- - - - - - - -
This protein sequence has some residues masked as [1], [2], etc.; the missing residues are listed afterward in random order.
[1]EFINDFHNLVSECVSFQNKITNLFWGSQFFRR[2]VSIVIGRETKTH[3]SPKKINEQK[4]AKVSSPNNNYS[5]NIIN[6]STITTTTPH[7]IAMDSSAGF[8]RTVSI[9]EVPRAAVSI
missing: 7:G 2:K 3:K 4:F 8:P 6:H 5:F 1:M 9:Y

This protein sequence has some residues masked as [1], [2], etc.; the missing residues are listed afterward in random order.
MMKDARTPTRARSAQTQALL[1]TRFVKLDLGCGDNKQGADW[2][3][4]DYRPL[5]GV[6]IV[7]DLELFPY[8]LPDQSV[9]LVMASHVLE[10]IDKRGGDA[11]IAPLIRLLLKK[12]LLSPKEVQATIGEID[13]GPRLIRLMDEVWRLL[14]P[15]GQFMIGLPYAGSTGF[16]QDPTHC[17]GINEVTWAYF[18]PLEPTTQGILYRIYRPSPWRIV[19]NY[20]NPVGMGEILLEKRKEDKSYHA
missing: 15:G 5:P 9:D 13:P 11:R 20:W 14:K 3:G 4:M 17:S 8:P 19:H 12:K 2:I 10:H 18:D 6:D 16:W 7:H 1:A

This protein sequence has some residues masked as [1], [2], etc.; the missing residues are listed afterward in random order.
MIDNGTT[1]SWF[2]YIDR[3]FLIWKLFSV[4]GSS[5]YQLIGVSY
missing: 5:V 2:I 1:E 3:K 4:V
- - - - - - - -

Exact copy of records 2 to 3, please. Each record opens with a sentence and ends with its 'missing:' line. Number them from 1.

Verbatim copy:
This protein sequence has some residues masked as [1], [2], etc.; the missing residues are listed afterward in random order.
MMKDARTPTRARSAQTQALL[1]TRFVKLDLGCGDNKQGADW[2][3][4]DYRPL[5]GV[6]IV[7]DLELFPY[8]LPDQSV[9]LVMASHVLE[10]IDKRGGDA[11]IAPLIRLLLKK[12]LLSPKEVQATIGEID[13]GPRLIRLMDEVWRLL[14]P[15]GQFMIGLPYAGSTGF[16]QDPTHC[17]GINEVTWAYF[18]PLEPTTQGILYRIYRPSPWRIV[19]NY[20]NPVGMGEILLEKRKEDKSYHA
missing: 15:G 5:P 9:D 13:P 11:R 20:W 14:K 3:G 4:M 17:S 8:P 19:H 12:K 2:I 10:H 18:D 6:D 16:W 7:H 1:A

This protein sequence has some residues masked as [1], [2], etc.; the missing residues are listed afterward in random order.
MIDNGTT[1]SWF[2]YIDR[3]FLIWKLFSV[4]GSS[5]YQLIGVSY
missing: 5:V 2:I 1:E 3:K 4:V